Sleep

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Saturday, November 30, 2002

CARLSBAD, Calif. - Sunrise Medical has launched its grandest play yet to make a name for itself in the sleep disordered breathing market.

The play? Its sponsorship of the National Sleep Foundation's National Summit to Prevent Drowsy Driving, held Nov. 20-21 in Washington. But it's more than that. The company is funding research now underway by the so-called 'Father of Sleep Medicine,' William Dement, M.D.

At the 2002 Associated Professional Sleep Societies Show, Sunrise marketed its DeVilbiss brand more prominently than ever before. And it's rolling out sleep products like never before. Over the last year, DeVilbiss has launched 13-14 new sleep products. In a typical year previously, Devilbiss might roll out two or three.

"In R&D, we easily doubled our spending in the past year," said Rich Kocinski, vice president and general manager of respiratory products.

Part of the responsibility for this infusion climbs back up to Sunrise Medical CEO Mike Hammes who, by all accounts, has made the sleep market a priority. And partly of course, the responsibility is the market's.

Nearly one in five drivers dozed off at the wheel last year, according to the U.S. National Highway Traffic Safety Administration. One of every two adults has driven while drowsy. People who fall sleep while driving injure about 71,000 people per year.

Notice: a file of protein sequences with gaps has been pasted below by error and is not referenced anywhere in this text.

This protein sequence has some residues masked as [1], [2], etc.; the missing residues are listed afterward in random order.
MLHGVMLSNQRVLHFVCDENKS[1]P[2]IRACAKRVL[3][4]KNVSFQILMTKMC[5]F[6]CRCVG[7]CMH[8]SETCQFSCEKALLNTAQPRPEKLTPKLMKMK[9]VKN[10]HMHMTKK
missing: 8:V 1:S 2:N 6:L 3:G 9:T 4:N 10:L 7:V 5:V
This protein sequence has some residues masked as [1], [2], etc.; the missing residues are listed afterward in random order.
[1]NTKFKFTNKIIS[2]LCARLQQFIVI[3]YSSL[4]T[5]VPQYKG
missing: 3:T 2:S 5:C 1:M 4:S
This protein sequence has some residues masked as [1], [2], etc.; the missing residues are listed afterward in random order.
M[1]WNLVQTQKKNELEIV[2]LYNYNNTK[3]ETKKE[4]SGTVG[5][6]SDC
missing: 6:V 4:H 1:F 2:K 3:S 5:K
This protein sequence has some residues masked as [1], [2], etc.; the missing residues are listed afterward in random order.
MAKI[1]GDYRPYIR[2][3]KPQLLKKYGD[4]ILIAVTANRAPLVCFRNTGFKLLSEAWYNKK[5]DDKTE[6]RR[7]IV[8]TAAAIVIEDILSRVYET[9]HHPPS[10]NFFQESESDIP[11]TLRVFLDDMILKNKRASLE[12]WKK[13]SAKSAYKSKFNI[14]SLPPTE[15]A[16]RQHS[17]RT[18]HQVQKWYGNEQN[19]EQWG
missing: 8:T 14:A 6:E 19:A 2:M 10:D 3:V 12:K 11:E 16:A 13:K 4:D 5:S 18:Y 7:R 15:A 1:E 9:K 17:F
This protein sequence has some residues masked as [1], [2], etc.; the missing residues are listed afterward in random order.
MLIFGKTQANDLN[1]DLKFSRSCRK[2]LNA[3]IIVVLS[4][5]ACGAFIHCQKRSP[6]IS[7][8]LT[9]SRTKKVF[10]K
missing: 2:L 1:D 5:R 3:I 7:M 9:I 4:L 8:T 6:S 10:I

"You almost have to equate it to drunk driving," said Kocinski. "If you look at the way we view drunk driving today versus 15 years ago, it's enormous."

When it comes to treating drowsy driving, especially the most susceptible demographic group - middle-aged males - there's a problem. Some truck drivers who are diagnosed with sleep apnea are pulled off the road for 30 days, during which time they're expected to become compliant with therapy.

Since 30-day work stoppages are costly, there's a disincentive to make inroads. Hence the research now being conducted by Dement. Part of what he's trying to determine, according to Kocinski, is the dose of therapy needed before a driver with sleep disordered breathing can get back on the road. Is it 30 days, or 10, or five? HME

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